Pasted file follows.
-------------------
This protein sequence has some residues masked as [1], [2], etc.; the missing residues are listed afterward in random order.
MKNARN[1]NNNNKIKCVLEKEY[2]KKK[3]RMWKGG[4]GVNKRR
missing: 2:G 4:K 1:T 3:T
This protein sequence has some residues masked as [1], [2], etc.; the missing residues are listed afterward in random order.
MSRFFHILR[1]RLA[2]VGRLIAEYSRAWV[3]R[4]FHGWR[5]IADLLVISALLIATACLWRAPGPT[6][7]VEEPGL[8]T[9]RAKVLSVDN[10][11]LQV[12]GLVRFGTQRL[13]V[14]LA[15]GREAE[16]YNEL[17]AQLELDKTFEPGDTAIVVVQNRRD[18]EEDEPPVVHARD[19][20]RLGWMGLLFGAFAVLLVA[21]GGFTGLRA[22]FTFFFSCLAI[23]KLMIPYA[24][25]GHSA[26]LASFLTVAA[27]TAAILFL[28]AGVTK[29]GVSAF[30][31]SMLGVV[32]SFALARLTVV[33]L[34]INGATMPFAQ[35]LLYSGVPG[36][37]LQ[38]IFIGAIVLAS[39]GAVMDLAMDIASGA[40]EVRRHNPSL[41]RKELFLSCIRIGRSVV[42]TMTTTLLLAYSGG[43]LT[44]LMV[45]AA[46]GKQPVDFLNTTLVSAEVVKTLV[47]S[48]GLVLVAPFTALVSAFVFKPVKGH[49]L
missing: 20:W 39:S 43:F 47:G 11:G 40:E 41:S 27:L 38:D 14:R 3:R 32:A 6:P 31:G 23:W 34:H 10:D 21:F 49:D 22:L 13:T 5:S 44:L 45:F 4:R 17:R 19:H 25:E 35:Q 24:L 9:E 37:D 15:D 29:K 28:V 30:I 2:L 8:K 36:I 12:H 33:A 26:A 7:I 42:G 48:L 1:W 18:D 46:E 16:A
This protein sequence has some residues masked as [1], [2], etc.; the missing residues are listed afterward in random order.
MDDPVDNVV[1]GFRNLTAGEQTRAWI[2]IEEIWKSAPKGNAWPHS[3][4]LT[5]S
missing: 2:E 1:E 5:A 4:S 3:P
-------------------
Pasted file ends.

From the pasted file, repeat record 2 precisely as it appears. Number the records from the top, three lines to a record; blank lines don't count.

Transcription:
This protein sequence has some residues masked as [1], [2], etc.; the missing residues are listed afterward in random order.
MSRFFHILR[1]RLA[2]VGRLIAEYSRAWV[3]R[4]FHGWR[5]IADLLVISALLIATACLWRAPGPT[6][7]VEEPGL[8]T[9]RAKVLSVDN[10][11]LQV[12]GLVRFGTQRL[13]V[14]LA[15]GREAE[16]YNEL[17]AQLELDKTFEPGDTAIVVVQNRRD[18]EEDEPPVVHARD[19][20]RLGWMGLLFGAFAVLLVA[21]GGFTGLRA[22]FTFFFSCLAI[23]KLMIPYA[24][25]GHSA[26]LASFLTVAA[27]TAAILFL[28]AGVTK[29]GVSAF[30][31]SMLGVV[32]SFALARLTVV[33]L[34]INGATMPFAQ[35]LLYSGVPG[36][37]LQ[38]IFIGAIVLAS[39]GAVMDLAMDIASGA[40]EVRRHNPSL[41]RKELFLSCIRIGRSVV[42]TMTTTLLLAYSGG[43]LT[44]LMV[45]AA[46]GKQPVDFLNTTLVSAEVVKTLV[47]S[48]GLVLVAPFTALVSAFVFKPVKGH[49]L
missing: 20:W 39:S 43:F 47:G 11:G 40:E 41:S 27:L 38:D 14:R 3:R 32:A 6:P 31:G 23:W 34:H 10:D 21:F 49:D 22:L 13:T 5:S 44:L 45:F 4:R 17:R 19:H 25:E 35:Q 24:L 9:E 37:D 15:D 29:K 28:V 30:I 2:L 8:K 36:I 12:H 33:A 26:A 7:I 42:G 48:L 1:W 18:D 46:E 16:A